Muscle function and cognition decline with age. Sarcopenia is the medical term for age related muscle loss. That means that if you are older than 40 and do not regularly perform resistance exercise then you will experience muscle loss. As we age we will often see a concomitant change to our cognition, memory, and recall. We are not talking about true dementia (yet), just a decline in our ability to process information and recall facts.

I found this paper I on the effects of exercise and supplements to be very interesting. In this experiment, volunteers were fed a supplement containing 1,500 mg n-3 PUFA (which delivered 700 mg EPA and 445 mg DHA), 30 g whey protein, 500 IU vitamin D, 2.5 g creatine, and 400 mg calcium, twice daily.  A 6 weeks supplementation period was followed by a 12 weeks exercise intervention.  This included whole body resistance exercise and high intensity exercise training.  A control group was fed maltodextrin, and also followed the same exercises.  

The authors found that the group that was supplemented had significant improvement in their executive function, long term memory and overall cognitive function.  They did not find the same effects in the control group, despite following the same exercise protocol.  That leaves open the possibility that the aging brain requires optimal nutritional priming before the cognitive benefits of exercise will be observed.  

The authors also found that the observed improvements did not occur until nearly 3 months into the experiment.  This brings to light the fact that the aging brain may require longer term nutritional support for exercise to exert its potential beneficial effects.  

This earlier study  suggests that creatine has a protective effect on the brains metabolism and thus cognitive function.  They believe that creatine helps provide energy to the brain during times of stress.  These stressful events can be a traumatic brain injury, or a period of intense exercise.  Dementia arises in part due to a malfunction of energy production in various parts of the brain.  Whether or not creatine has a role in dementia is not known- at least to me.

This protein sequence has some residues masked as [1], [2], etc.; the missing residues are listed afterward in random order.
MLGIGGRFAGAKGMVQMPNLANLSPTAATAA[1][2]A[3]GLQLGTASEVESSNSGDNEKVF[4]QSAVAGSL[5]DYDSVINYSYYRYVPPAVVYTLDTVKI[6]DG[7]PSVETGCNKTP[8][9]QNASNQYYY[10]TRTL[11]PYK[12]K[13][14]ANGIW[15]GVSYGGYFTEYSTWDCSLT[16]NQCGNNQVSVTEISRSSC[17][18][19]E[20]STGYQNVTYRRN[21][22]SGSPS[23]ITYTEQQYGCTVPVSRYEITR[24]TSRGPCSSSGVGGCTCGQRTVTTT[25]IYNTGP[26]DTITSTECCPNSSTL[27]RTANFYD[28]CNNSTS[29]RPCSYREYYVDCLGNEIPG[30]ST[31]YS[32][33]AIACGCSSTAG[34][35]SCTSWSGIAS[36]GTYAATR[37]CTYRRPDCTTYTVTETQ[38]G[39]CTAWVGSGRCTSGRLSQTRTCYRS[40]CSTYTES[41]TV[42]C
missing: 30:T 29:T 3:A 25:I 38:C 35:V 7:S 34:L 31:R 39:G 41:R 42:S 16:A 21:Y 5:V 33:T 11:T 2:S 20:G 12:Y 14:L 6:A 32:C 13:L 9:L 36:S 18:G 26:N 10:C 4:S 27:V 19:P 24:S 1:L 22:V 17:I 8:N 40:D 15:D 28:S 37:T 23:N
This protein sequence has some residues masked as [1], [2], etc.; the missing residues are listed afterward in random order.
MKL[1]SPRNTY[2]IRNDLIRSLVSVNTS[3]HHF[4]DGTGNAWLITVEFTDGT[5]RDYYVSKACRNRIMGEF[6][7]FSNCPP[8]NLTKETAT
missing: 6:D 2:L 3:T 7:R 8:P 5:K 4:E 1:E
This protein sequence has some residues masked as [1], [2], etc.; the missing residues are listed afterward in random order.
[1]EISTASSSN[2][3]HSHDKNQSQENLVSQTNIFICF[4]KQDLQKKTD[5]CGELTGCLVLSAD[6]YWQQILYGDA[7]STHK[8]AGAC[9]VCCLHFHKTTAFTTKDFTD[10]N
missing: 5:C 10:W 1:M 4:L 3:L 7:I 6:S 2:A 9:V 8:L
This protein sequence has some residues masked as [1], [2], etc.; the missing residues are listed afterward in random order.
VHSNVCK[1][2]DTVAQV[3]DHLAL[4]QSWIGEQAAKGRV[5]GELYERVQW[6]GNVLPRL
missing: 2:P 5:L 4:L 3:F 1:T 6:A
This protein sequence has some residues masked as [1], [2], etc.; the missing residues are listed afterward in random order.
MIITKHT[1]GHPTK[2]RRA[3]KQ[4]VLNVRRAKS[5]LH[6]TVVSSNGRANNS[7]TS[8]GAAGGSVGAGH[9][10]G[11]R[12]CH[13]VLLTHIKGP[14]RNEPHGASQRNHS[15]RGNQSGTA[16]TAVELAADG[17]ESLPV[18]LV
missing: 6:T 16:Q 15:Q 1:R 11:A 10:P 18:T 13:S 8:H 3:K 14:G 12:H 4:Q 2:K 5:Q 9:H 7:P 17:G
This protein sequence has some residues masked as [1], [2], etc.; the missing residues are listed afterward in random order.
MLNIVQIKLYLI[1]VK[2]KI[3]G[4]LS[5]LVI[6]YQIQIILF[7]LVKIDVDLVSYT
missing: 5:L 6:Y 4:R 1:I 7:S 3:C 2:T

This former study was not adequately powered to say that you should start taking these supplements.  You should not start taking these supplements unless your doctor approves it.  This is also the first study that performed exercise following a supplementation period.  This study brought forth many more questions than it answered.  As I have alluded to in earlier posts on cognitive decline nutrition has a role in minimizing our risk for certain chronic diseases. Exercise seems to be the best prescription to minimize the risk for suffering from chronic disease. It may prove to be true that the aging athlete requires nutritional support beyond a healthy diet.

This last article I read evaluated previous studies to see if other forms of nutritional supplementation, or exercise + nutritional supplementation led to an improvement in cognitive function and muscle performance.  It is worth reading.  The authors found that supplements such as flavanols (Cocoa), EVOO + Mediterranean diet, fish oil and others produced an improvement in memory, cognition and muscular performance.  

 These papers brings us one very small step closer to seeing the interplay between supplementation and cognitive benefits after exercise in a healthy aging population.  Many more detailed and in depth future studies are needed.  


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About the author:

Howard J. Luks, MD

Howard J. Luks, MD

A Board Certified Orthopedic Surgeon in Hawthorne, NY. Dr. Howard Luks specializes in the treatment of the shoulder, knee, elbow, and ankle. He has a very "social" patient centric approach and believes that the more you understand about your issue, the more informed your decisions will be. Ultimately your treatments and his recommendations will be based on proper communications, proper understanding, and shared decision-making principles – all geared to improve your quality of life.